The Dave Moore Nature Area is a short and easy trail off of Highway 49 near Coloma. It has a short, one mile trail that has a mixture of native and non-native wildflowers, along with some interesting gold rush era artifacts. The first half of the trail is accessible to people in wheelchairs and walkers. I don’t know that I would consider this as a primary destination if you are driving from outside the area, but it is a nice little trail if you are looking for a short hike after visiting the nearby Marshall Gold Discovery State Park, or if you have been hiking on another trail in the area.
Here’s a sample of a few of my favorites from this hike (click on the image to see a larger view).
Brandegee’s clarkia was the star of this visit. This has a CNPS rare plant rank of 4.2 (limited distribution).
We found a large number of White fairly lanterns along the second half of the trail, on the high bank side (which makes it easier to photograph!)
Also near the end of the trail we found a large number of Pretty face. I think this is Triteleia ixioides subsp. scabra, although it can be hard to pin down the subspecies sometimes.
If you click on any of the photos below you will be able to scroll through larger versions of the pictures. The quality of photos isn’t great from this visit because we got there very late in the day, and the light was very low. Some of the flowers were starting to close up.
This is a one-mile loop trail. If you go counter-clockwise, the first half of the trail is very flat, with walkways over areas that would be streams earlier in the year. This is designed to be accessible to people in wheelchairs.
The trail passes by the south fork of the American River, and there is a nice sandy beach.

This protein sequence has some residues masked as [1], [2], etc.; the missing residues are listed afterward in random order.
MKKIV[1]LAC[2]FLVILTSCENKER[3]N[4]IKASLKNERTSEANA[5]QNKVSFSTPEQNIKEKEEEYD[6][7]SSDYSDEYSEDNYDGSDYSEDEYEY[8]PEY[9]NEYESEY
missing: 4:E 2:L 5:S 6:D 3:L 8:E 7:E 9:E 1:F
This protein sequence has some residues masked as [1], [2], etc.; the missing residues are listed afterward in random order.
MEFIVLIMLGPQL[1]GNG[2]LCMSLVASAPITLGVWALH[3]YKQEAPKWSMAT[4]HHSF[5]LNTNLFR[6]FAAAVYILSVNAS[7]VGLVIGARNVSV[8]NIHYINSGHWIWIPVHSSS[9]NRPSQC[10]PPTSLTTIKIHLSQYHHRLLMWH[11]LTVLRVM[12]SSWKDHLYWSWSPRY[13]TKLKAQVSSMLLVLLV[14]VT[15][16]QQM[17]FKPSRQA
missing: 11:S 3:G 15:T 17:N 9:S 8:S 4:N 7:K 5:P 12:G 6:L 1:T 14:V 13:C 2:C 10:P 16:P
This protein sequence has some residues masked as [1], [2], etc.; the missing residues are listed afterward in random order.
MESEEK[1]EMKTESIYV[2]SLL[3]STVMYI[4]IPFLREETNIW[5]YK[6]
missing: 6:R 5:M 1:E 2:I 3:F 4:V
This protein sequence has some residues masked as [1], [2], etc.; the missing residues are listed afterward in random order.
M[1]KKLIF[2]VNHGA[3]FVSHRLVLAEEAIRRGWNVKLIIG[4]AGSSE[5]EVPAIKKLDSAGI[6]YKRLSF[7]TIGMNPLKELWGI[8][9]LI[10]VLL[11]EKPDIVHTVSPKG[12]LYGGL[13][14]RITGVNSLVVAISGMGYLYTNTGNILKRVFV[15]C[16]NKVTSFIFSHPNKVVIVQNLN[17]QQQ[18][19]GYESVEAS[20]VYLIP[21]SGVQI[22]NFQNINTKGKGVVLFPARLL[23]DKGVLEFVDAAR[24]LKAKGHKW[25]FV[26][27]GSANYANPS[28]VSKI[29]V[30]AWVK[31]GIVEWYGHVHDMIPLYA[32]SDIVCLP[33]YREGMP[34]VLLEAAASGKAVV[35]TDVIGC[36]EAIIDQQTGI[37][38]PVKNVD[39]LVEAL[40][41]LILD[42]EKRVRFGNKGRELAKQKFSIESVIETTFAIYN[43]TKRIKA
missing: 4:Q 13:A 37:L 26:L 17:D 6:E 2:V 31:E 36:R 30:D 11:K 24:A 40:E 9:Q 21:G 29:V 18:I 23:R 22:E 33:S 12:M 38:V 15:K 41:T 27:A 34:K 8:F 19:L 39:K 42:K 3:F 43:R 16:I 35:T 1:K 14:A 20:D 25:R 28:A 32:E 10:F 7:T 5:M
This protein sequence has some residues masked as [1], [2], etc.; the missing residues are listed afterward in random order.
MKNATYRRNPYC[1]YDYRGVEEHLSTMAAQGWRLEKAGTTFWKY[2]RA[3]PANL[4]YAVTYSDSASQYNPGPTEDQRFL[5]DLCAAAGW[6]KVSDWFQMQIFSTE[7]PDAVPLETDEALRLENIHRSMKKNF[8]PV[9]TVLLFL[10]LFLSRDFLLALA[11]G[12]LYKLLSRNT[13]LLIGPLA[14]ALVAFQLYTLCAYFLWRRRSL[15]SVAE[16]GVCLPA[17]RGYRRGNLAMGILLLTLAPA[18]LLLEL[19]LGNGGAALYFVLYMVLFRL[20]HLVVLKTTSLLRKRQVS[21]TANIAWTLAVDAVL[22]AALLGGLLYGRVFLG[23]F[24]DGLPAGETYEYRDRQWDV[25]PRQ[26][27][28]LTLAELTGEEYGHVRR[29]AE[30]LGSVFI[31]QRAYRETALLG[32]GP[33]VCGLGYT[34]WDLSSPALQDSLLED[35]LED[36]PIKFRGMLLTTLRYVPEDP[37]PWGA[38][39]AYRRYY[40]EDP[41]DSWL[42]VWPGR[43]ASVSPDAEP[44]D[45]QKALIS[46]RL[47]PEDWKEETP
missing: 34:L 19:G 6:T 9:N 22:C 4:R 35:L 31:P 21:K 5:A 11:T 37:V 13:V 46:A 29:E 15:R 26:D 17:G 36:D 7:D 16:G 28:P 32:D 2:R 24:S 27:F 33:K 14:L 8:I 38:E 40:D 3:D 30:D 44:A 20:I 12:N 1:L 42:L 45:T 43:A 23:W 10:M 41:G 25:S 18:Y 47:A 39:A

You’ll pass a number of interesting rock walls, which are remnants of the gold rush when Chinese laborers channeled water for gold mining.
The second half of the trail has sections that scramble a bit over the rocks. We found more native flowers on the second half.
Here’s the track that we followed:
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The Dave Moore Nature Area is located on Highway 49 between Auburn and Placerville. You’ll see a well-marked entrance on the south side of the highway, about 1.5 miles west of Coloma and the Marshall Gold Discover State Historic Park.
The trail is a popular place to hike with children, as well as to take your dog. Bicycle and equestrian use is prohibited.
There is no drinking water available here, but there is a pit toilet. There are no fees to use this trail.
Timing is Everything
This visit was in mid-May of a fairly wet spring. The area is fairly dry, and many flowers had already gone to seed. However, there was still a good variety of wildflowers. In a normal year, I would say that the best time to visit would be in April, while late May would be past peak.
Dave Moore Nature Area Wildflowers
Here’s a listing of the native plants that we found on this visit. The ones listed in color are endemic to California (that is, found only in California).
- Bluehead gilia, Gilia capitata
- Brandegee’s clarkia, Clarkia biloba ssp. brandegeeae. CNPS rank 4.2
- California mugwort, Artemisia douglasiana
- Collinsia heterophylla, Purple chinese houses
- Common yarrow, Achillea millefolium
- Fringe pod, Thysanocarpus curvipes
- Imbricate phacelia, Phacelia imbricata
- Miniature lupine, Lupinus bicolor
- Poison oak, Toxicodendron diversilobum
- Pretty face, Triteleia ixioides
- Roundtooth ookow, Dichelostemma multiflorum
- Sticky cinquefoil, Drymocallis glandulosa
- Whiskerbrush, Leptosiphon ciliatus
- White fairy lantern, Calochortus albus
- Wild hyacinth, Triteleia hyacinthina
- Winecup clarkia, Clarkia purpurea
- Yellow monkey flower, Erythranthe guttata
As with many areas in the foothills that were actively used in mining operations, there are a lot of introduced plants. This site is no exception. The following are non-native plants that we found on the hike:
- Hairy vetch, Vicia villosa
- Rose campion, Lychnis coronaria
- Sock destroyer, Torilis arvensis
- Spring vetch, Vicia sativa
- Tangier pea, Lathyrus tingitanus
- Windmill pink, Petrorhagia dubia
Yes, that’s Triteleia ixioides scabra, aka Foothill Triteleia.
T. ixioides ssp. scabra and T. ixioides ssp. anilina are both found in the Sierra, but ssp. anilina is generally only found above 2000 ft. The low elevation and the curved-back filament tip appendages indicate this is ssp. scabra. The cream anthers are helpful confirmation, but not definitive. The Jepson key is here: http://ucjeps.berkeley.edu/cgi-bin/get_IJM.pl?key=9562
T. ixioides scabra: https://calphotos.berkeley.edu/cgi/img_query?enlarge=0000+0000+0712+0583
T. ixioides anilina: https://calphotos.berkeley.edu/cgi/img_query?enlarge=0000+0000+0804+0283